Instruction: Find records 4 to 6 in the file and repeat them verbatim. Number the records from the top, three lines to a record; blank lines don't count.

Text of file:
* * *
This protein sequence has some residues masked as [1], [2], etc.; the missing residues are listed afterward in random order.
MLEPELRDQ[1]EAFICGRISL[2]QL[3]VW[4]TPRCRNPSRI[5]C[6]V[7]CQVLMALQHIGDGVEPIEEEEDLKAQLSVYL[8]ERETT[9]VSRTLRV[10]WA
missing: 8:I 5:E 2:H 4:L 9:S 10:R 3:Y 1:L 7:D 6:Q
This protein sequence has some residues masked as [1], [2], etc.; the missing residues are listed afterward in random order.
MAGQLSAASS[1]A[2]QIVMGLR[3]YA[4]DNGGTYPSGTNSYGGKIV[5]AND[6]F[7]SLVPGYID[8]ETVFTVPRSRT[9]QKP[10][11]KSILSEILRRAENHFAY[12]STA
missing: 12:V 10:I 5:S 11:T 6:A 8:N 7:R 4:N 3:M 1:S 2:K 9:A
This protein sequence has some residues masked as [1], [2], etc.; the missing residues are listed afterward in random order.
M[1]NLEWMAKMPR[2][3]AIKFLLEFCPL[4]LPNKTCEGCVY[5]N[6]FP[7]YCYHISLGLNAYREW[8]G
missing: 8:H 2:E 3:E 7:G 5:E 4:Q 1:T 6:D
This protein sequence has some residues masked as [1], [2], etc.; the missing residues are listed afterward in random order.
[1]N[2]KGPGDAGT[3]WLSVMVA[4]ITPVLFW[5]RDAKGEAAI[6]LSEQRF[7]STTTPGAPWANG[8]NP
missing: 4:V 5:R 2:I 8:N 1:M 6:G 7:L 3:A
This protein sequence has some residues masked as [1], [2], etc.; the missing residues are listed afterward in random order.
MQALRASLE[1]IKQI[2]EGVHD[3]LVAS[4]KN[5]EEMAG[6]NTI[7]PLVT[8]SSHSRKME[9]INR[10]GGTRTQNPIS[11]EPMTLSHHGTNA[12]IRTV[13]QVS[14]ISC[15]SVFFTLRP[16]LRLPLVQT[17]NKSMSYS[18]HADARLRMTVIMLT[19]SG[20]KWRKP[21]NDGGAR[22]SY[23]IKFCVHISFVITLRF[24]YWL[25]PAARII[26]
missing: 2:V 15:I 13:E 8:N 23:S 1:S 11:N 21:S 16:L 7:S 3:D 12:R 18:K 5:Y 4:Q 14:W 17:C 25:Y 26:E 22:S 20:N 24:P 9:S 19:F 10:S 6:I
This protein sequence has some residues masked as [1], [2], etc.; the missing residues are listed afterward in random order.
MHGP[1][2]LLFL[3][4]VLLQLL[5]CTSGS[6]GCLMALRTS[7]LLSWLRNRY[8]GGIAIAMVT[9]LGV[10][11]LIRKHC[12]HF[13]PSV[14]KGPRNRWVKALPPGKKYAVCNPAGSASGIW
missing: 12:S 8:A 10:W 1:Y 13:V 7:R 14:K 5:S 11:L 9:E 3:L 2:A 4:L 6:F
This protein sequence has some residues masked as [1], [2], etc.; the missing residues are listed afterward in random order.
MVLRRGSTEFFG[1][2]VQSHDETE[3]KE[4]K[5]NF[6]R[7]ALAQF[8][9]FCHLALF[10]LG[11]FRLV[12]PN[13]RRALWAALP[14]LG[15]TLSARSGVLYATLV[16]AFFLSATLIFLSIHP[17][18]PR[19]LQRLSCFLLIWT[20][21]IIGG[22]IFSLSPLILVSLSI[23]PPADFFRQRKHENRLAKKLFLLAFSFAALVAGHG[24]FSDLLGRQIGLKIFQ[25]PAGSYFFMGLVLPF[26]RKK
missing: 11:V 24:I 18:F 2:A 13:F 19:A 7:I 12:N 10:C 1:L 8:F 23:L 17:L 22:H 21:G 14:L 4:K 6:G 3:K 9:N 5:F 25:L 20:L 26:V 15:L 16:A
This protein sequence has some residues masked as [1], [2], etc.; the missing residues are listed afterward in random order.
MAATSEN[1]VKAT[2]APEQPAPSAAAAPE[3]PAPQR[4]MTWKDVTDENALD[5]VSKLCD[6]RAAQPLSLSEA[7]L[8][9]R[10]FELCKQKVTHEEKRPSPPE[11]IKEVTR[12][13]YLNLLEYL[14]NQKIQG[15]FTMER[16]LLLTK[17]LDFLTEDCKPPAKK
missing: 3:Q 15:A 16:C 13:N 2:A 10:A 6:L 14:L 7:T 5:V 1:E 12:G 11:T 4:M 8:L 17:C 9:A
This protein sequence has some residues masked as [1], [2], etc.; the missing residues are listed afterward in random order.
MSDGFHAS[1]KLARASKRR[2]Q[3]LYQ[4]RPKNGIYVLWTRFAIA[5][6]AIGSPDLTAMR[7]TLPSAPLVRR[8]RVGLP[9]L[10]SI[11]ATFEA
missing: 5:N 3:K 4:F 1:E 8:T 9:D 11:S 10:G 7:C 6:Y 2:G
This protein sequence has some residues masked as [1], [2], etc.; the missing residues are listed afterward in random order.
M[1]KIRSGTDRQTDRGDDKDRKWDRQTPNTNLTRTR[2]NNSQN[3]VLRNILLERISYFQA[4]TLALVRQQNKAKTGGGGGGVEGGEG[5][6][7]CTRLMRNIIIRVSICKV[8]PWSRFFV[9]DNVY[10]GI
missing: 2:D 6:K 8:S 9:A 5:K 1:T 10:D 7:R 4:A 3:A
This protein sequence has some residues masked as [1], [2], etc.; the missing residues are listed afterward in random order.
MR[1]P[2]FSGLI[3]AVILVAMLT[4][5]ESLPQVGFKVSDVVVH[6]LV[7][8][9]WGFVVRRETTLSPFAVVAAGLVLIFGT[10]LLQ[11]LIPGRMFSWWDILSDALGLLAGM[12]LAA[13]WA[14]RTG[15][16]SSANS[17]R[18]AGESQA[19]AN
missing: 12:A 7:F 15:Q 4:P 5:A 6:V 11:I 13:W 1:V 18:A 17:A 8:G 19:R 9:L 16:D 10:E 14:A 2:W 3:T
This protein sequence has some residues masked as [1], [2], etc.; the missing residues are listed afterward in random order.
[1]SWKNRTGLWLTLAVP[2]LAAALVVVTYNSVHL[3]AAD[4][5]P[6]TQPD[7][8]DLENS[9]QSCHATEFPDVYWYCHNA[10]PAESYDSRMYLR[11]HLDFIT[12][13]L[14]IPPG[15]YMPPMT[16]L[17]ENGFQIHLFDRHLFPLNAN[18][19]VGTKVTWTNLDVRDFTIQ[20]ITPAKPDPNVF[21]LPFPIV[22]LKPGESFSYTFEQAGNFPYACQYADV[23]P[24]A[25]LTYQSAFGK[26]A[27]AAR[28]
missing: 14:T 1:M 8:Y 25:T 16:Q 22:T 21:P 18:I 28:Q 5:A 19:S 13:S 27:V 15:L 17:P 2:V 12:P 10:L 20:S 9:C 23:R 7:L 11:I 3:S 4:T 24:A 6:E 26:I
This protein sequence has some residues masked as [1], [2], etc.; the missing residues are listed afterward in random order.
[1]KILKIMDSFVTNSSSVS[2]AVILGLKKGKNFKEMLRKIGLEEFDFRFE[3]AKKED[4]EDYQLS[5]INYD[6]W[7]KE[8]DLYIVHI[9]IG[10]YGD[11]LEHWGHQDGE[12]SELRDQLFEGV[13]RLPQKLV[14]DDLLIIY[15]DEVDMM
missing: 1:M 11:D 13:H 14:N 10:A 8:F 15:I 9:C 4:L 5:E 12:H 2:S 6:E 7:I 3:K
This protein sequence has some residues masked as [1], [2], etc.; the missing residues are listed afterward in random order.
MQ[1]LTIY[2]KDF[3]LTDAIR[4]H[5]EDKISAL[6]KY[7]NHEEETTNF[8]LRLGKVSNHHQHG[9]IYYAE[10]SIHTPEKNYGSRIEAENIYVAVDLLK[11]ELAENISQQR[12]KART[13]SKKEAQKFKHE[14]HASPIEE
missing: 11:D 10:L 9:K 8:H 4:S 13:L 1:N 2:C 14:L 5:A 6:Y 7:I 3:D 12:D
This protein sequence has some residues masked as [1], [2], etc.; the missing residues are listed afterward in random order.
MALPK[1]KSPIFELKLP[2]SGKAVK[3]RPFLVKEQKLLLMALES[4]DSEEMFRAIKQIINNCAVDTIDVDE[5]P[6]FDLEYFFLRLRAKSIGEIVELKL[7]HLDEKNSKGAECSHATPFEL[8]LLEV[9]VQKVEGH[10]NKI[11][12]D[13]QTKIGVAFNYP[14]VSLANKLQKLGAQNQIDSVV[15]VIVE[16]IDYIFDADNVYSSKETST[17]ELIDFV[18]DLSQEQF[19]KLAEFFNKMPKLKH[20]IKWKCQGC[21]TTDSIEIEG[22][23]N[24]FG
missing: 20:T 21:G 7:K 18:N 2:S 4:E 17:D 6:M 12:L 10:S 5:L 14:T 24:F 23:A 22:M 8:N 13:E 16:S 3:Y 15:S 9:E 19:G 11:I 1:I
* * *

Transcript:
This protein sequence has some residues masked as [1], [2], etc.; the missing residues are listed afterward in random order.
[1]N[2]KGPGDAGT[3]WLSVMVA[4]ITPVLFW[5]RDAKGEAAI[6]LSEQRF[7]STTTPGAPWANG[8]NP
missing: 4:V 5:R 2:I 8:N 1:M 6:G 7:L 3:A
This protein sequence has some residues masked as [1], [2], etc.; the missing residues are listed afterward in random order.
MQALRASLE[1]IKQI[2]EGVHD[3]LVAS[4]KN[5]EEMAG[6]NTI[7]PLVT[8]SSHSRKME[9]INR[10]GGTRTQNPIS[11]EPMTLSHHGTNA[12]IRTV[13]QVS[14]ISC[15]SVFFTLRP[16]LRLPLVQT[17]NKSMSYS[18]HADARLRMTVIMLT[19]SG[20]KWRKP[21]NDGGAR[22]SY[23]IKFCVHISFVITLRF[24]YWL[25]PAARII[26]
missing: 2:V 15:I 13:E 8:N 23:S 1:S 11:N 21:S 16:L 7:S 3:D 12:R 18:K 5:Y 4:Q 14:W 17:C 25:Y 26:E 22:S 20:N 24:P 9:S 19:F 10:S 6:I
This protein sequence has some residues masked as [1], [2], etc.; the missing residues are listed afterward in random order.
MHGP[1][2]LLFL[3][4]VLLQLL[5]CTSGS[6]GCLMALRTS[7]LLSWLRNRY[8]GGIAIAMVT[9]LGV[10][11]LIRKHC[12]HF[13]PSV[14]KGPRNRWVKALPPGKKYAVCNPAGSASGIW
missing: 12:S 8:A 10:W 1:Y 13:V 7:R 14:K 5:S 11:L 9:E 3:L 2:A 4:L 6:F